A couple of days ago I read Rome Sweet Home, a story of conversion to the Catholic Church by Scott and Kimberly Hahn. As I was reading, I was struck by how earnestly they both prayed - for guidance, for help, to give thanks. Now obviously I've prayed before. But, if I'm being honest with myself, I have never quite poured my heart out to our Lord. I've said plenty of Our Fathers, but I've never been very personal in prayer... and I'm a little embarrassed to admit that I never gave God my full trust. I think this lack of trust likely stems from two decades of being let down (to put it very, very nicely) by parents, parent figures, and most adults I tried to trust as a child and again as a teen. Mind you, while this makes my lack of faith in God understandable, it doesn't make it justifiable. Going forward, this is going to be one of the three main tasks I've set for myself to get better. The other two: becoming physically healthy and in shape and; becoming mentally healthy and seeking more help. These three tasks were decided two days ago... after I prayed - really prayed - for guidance.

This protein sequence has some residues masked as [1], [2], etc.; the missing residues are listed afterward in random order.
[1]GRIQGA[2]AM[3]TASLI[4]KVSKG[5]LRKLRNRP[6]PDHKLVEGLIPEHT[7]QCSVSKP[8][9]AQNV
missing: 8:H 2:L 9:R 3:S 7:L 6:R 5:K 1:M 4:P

I had finished reading the Hahn's conversion story, and I wondered why I had never prayed like them.. and I knew I wanted to. Both Dr. and Mrs. Hahn had described moments of "sensing" God's responses to their prayers. I know this isn't the proper or good way to react, but I was downright jealous.
Several hours later (or maybe the next day), I found myself sitting on my bedroom floor, balling my eyes out. I was in the middle of sorting every single item I own and attempting to organize them in the little amount of available storage space. I was doing this because the clutter was overwhelming me, so much so that I couldn't write, couldn't read, couldn't paint. And I desperately needed to do those things; I've started a small (very small) business just so I can earn ten bucks here, ten bucks there. And I know creating things to sell would alleviate some of my depression symptoms.